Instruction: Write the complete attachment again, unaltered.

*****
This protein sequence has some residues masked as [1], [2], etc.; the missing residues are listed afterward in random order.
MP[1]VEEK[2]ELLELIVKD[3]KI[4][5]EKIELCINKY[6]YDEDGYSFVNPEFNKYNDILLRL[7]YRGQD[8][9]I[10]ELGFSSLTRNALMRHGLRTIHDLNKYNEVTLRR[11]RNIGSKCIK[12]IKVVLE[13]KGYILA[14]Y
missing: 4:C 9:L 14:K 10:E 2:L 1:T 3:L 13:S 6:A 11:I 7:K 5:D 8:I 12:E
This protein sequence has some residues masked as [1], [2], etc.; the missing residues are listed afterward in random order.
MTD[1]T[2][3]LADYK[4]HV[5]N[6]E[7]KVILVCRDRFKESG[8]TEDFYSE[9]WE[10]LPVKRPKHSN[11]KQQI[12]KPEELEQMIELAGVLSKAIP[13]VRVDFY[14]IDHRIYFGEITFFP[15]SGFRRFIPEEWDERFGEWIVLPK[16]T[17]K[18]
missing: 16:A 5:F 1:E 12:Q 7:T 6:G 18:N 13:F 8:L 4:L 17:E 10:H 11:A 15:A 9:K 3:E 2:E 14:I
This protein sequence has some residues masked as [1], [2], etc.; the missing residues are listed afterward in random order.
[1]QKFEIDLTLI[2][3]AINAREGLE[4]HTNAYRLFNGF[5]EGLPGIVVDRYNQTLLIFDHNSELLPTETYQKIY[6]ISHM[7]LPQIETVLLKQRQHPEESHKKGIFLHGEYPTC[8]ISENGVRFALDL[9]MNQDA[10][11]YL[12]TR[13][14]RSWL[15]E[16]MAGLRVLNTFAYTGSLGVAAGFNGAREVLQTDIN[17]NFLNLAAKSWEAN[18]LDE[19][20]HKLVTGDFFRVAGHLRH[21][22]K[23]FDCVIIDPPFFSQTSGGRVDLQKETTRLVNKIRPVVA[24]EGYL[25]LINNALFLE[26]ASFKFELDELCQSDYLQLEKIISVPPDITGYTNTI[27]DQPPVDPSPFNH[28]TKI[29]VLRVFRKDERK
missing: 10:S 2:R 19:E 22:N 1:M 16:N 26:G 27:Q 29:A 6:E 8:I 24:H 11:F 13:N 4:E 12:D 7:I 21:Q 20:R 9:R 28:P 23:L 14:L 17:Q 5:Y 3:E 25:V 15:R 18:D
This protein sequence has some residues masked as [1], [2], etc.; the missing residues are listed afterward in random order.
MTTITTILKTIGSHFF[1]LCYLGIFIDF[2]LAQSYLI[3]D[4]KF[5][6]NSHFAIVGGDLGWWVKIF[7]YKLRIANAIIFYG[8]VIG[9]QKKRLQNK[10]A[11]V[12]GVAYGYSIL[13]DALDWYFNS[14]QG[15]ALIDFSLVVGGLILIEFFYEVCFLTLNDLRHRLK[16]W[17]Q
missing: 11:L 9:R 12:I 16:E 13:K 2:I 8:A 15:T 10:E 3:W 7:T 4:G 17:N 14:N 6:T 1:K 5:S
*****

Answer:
This protein sequence has some residues masked as [1], [2], etc.; the missing residues are listed afterward in random order.
MP[1]VEEK[2]ELLELIVKD[3]KI[4][5]EKIELCINKY[6]YDEDGYSFVNPEFNKYNDILLRL[7]YRGQD[8][9]I[10]ELGFSSLTRNALMRHGLRTIHDLNKYNEVTLRR[11]RNIGSKCIK[12]IKVVLE[13]KGYILA[14]Y
missing: 4:C 9:L 14:K 10:E 2:L 1:T 3:L 13:S 6:A 11:I 7:K 5:D 8:I 12:E
This protein sequence has some residues masked as [1], [2], etc.; the missing residues are listed afterward in random order.
MTD[1]T[2][3]LADYK[4]HV[5]N[6]E[7]KVILVCRDRFKESG[8]TEDFYSE[9]WE[10]LPVKRPKHSN[11]KQQI[12]KPEELEQMIELAGVLSKAIP[13]VRVDFY[14]IDHRIYFGEITFFP[15]SGFRRFIPEEWDERFGEWIVLPK[16]T[17]K[18]
missing: 16:A 5:F 1:E 12:Q 7:T 6:G 18:N 13:F 8:L 4:L 17:E 10:H 11:A 15:A 9:K 3:E 2:E 14:I
This protein sequence has some residues masked as [1], [2], etc.; the missing residues are listed afterward in random order.
[1]QKFEIDLTLI[2][3]AINAREGLE[4]HTNAYRLFNGF[5]EGLPGIVVDRYNQTLLIFDHNSELLPTETYQKIY[6]ISHM[7]LPQIETVLLKQRQHPEESHKKGIFLHGEYPTC[8]ISENGVRFALDL[9]MNQDA[10][11]YL[12]TR[13][14]RSWL[15]E[16]MAGLRVLNTFAYTGSLGVAAGFNGAREVLQTDIN[17]NFLNLAAKSWEAN[18]LDE[19][20]HKLVTGDFFRVAGHLRH[21][22]K[23]FDCVIIDPPFFSQTSGGRVDLQKETTRLVNKIRPVVA[24]EGYL[25]LINNALFLE[26]ASFKFELDELCQSDYLQLEKIISVPPDITGYTNTI[27]DQPPVDPSPFNH[28]TKI[29]VLRVFRKDERK
missing: 10:S 2:R 19:E 22:N 1:M 16:N 26:G 27:Q 29:A 6:E 8:I 24:H 11:F 13:N 4:E 12:D 7:I 21:Q 20:R 9:R 28:P 23:L 14:L 17:Q 5:Y 3:E 25:V 15:R 18:D
This protein sequence has some residues masked as [1], [2], etc.; the missing residues are listed afterward in random order.
MTTITTILKTIGSHFF[1]LCYLGIFIDF[2]LAQSYLI[3]D[4]KF[5][6]NSHFAIVGGDLGWWVKIF[7]YKLRIANAIIFYG[8]VIG[9]QKKRLQNK[10]A[11]V[12]GVAYGYSIL[13]DALDWYFNS[14]QG[15]ALIDFSLVVGGLILIEFFYEVCFLTLNDLRHRLK[16]W[17]Q
missing: 11:L 9:R 12:I 16:E 13:K 2:I 8:A 15:T 10:E 3:W 7:T 4:G 17:N 14:N 6:T 1:K 5:S